With LASIK, which stands for laser-assisted in situ keratomileusis, lasers correct eyesight by reshaping tissue under the cornea, the round dome at the front of the eye. The doctor flattens the eye and cuts a flap to reshape the middle section of the cornea. The reshaping of the tissue changes the way light focuses in the retina, making your vision clearer. It can take up to 6 months for eyes to reach peak clarity and for some of the side effects to go away.

It isn’t unusual for patients to have eye problems for the first time after LASIK, including halos, dry eyes, starbursts, and lessened night vision.

Esveld contacted the clinic where he had his surgery about the pain. Burning, itching, and discomfort are all common symptoms for a few days afterward, so his situation didn’t seem out of the ordinary. At the first post-op consultation, he was told his eyes looked “perfect.”

But the 28-year-old engineer wasn’t convinced.

“It gradually got worse. I went in another 2 weeks later. By this time, I had started to do research and learned that there could be nerve-related pain going on. I started to ask targeted questions about nerve sensitivity,” he says. “I remember getting quite confrontational with the optometrist. It felt like we were dancing.”

Esveld’s research led him to believe that LASIK had left him with ocular neuropathic pain, a result of nerve damage in the cornea.

According to the Ocular Surface Journal, central ocular neuropathic pain can be a result of nerves growing back incorrectly as balls of nerves, or neuromas, after sustaining shortening and thermal ablation, a procedure that uses heat to destroy body tissues, during LASIK.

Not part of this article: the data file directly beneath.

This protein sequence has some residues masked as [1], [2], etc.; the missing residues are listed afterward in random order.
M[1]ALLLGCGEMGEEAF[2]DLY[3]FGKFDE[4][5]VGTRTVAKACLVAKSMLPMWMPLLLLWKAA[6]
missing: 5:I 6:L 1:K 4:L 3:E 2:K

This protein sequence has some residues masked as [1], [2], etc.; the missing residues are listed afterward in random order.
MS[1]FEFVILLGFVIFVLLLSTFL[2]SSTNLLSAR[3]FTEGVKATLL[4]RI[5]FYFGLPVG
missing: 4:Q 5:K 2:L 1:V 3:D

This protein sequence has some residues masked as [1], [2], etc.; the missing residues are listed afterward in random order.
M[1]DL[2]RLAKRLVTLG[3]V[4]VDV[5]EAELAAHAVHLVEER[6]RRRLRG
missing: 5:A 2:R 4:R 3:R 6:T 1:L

The entire LASIK procedure depends on destroying a portion of the cornea. This process can cause nerve damage and inflammation, which triggers sensory nerves in the eye.

Esveld began to look elsewhere for corneal specialists. Since 2017, he says he has had microscopy scanning to look at corneal cell structure and many rounds of dry eye testing. He has been prescribed blood serum tears, steroid drops for inflammation, various therapies for nerve pain such as anti-seizure medications and antidepressants, and even medical marijuana.

Some treatment options are more helpful than others, but no one prescription solves his problems. They can also be expensive.

“We don’t even understand the ramifications of it yet. There’s no effective treatment for my condition,” says Esveld.

In fact, few studies follow post-LASIK patients for longer than a few months to a year. And according to the FDA, since the surgery is still relatively new, its long-term results are unknown. Case studies as far back as the 1990s document patients having pain, discomfort in their eyes, and impaired vision to the point of affecting mental health, sometimes leading to depression and even suicide.

Luckily for new patients, Kozarsky says that LASIK technology has greatly improved over the years. New lasers are more precise, and fewer patients have the general side effects associated with LASIK.

Also, the number of patients who are considered good candidates for LASIK has dropped, due to more intense screening processes. Kozarsky says surgeons screen patients based on medical charts and personality. According to him, high expectations can lead to disappointments with the surgery.

“Personality is a huge part of LASIK surgery,” he says. “We’re screening for unrealistic expectations. Under-promise and over-delivery is a good way of going into LASIK.”

In general, the success rate of LASIK is exceptionally high, especially for an elective surgery. Success is typically defined by quality of vision and patient satisfaction. LASIK weighs in at 96% satisfaction, according to the Journal of Cataract and Refractive Surgery.